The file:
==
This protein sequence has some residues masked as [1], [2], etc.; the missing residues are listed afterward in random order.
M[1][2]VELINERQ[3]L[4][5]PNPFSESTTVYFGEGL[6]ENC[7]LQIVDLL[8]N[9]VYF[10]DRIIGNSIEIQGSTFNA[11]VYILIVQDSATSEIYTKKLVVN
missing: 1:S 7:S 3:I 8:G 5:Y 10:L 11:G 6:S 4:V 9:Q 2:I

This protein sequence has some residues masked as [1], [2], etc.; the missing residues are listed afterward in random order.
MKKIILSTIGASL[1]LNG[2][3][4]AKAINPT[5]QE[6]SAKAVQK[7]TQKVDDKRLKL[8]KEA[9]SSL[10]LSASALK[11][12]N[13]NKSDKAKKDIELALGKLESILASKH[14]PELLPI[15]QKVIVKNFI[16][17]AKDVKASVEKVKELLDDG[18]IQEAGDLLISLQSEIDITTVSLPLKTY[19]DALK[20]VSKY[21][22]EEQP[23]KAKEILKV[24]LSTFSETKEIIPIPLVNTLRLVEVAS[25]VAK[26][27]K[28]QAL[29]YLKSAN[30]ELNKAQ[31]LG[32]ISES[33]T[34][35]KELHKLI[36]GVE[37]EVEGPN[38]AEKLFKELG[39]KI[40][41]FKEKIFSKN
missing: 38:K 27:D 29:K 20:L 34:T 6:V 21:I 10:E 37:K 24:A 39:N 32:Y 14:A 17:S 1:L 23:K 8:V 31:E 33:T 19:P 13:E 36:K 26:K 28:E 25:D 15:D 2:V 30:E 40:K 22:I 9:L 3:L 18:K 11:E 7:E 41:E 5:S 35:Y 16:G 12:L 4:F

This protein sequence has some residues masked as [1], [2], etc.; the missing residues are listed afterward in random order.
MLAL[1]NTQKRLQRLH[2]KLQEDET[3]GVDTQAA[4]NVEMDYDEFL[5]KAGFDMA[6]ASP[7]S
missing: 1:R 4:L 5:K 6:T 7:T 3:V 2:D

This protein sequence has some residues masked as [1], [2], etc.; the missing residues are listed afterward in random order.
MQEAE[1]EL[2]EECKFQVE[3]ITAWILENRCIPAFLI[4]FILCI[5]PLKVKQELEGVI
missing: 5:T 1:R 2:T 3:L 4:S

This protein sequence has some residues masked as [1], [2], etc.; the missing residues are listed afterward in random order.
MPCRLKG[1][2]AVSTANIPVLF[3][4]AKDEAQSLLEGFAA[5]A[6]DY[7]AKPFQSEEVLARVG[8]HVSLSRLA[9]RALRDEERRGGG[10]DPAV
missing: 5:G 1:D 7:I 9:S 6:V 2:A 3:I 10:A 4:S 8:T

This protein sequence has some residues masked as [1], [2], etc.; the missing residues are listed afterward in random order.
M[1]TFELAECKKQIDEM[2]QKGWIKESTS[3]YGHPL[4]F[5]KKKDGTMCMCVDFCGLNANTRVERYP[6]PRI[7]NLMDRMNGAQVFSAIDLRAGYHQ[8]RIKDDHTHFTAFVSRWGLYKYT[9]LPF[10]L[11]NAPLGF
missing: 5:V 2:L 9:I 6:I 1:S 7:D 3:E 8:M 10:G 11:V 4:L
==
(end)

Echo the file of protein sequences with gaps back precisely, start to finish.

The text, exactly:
This protein sequence has some residues masked as [1], [2], etc.; the missing residues are listed afterward in random order.
M[1][2]VELINERQ[3]L[4][5]PNPFSESTTVYFGEGL[6]ENC[7]LQIVDLL[8]N[9]VYF[10]DRIIGNSIEIQGSTFNA[11]VYILIVQDSATSEIYTKKLVVN
missing: 1:S 7:S 3:I 8:G 5:Y 10:L 11:G 6:S 4:V 9:Q 2:I

This protein sequence has some residues masked as [1], [2], etc.; the missing residues are listed afterward in random order.
MKKIILSTIGASL[1]LNG[2][3][4]AKAINPT[5]QE[6]SAKAVQK[7]TQKVDDKRLKL[8]KEA[9]SSL[10]LSASALK[11][12]N[13]NKSDKAKKDIELALGKLESILASKH[14]PELLPI[15]QKVIVKNFI[16][17]AKDVKASVEKVKELLDDG[18]IQEAGDLLISLQSEIDITTVSLPLKTY[19]DALK[20]VSKY[21][22]EEQP[23]KAKEILKV[24]LSTFSETKEIIPIPLVNTLRLVEVAS[25]VAK[26][27]K[28]QAL[29]YLKSAN[30]ELNKAQ[31]LG[32]ISES[33]T[34][35]KELHKLI[36]GVE[37]EVEGPN[38]AEKLFKELG[39]KI[40][41]FKEKIFSKN
missing: 38:K 27:D 29:K 20:L 34:T 6:V 21:I 10:E 37:K 24:A 39:N 32:Y 14:A 17:S 1:L 23:K 8:V 31:E 33:T 19:P 13:E 36:K 26:K 28:E 25:D 15:D 2:V 30:E 40:K 22:I 9:L 3:L 18:K 11:E 7:E 41:E 5:S 35:Y 16:G 12:L 4:F

This protein sequence has some residues masked as [1], [2], etc.; the missing residues are listed afterward in random order.
MLAL[1]NTQKRLQRLH[2]KLQEDET[3]GVDTQAA[4]NVEMDYDEFL[5]KAGFDMA[6]ASP[7]S
missing: 1:R 4:L 5:K 6:T 7:T 3:V 2:D

This protein sequence has some residues masked as [1], [2], etc.; the missing residues are listed afterward in random order.
MQEAE[1]EL[2]EECKFQVE[3]ITAWILENRCIPAFLI[4]FILCI[5]PLKVKQELEGVI
missing: 5:T 1:R 2:T 3:L 4:S

This protein sequence has some residues masked as [1], [2], etc.; the missing residues are listed afterward in random order.
MPCRLKG[1][2]AVSTANIPVLF[3][4]AKDEAQSLLEGFAA[5]A[6]DY[7]AKPFQSEEVLARVG[8]HVSLSRLA[9]RALRDEERRGGG[10]DPAV
missing: 5:G 1:D 7:I 9:S 6:V 2:A 3:I 10:A 4:S 8:T

This protein sequence has some residues masked as [1], [2], etc.; the missing residues are listed afterward in random order.
M[1]TFELAECKKQIDEM[2]QKGWIKESTS[3]YGHPL[4]F[5]KKKDGTMCMCVDFCGLNANTRVERYP[6]PRI[7]NLMDRMNGAQVFSAIDLRAGYHQ[8]RIKDDHTHFTAFVSRWGLYKYT[9]LPF[10]L[11]NAPLGF
missing: 5:V 2:L 9:I 6:I 1:S 7:D 3:E 8:M 10:G 11:V 4:L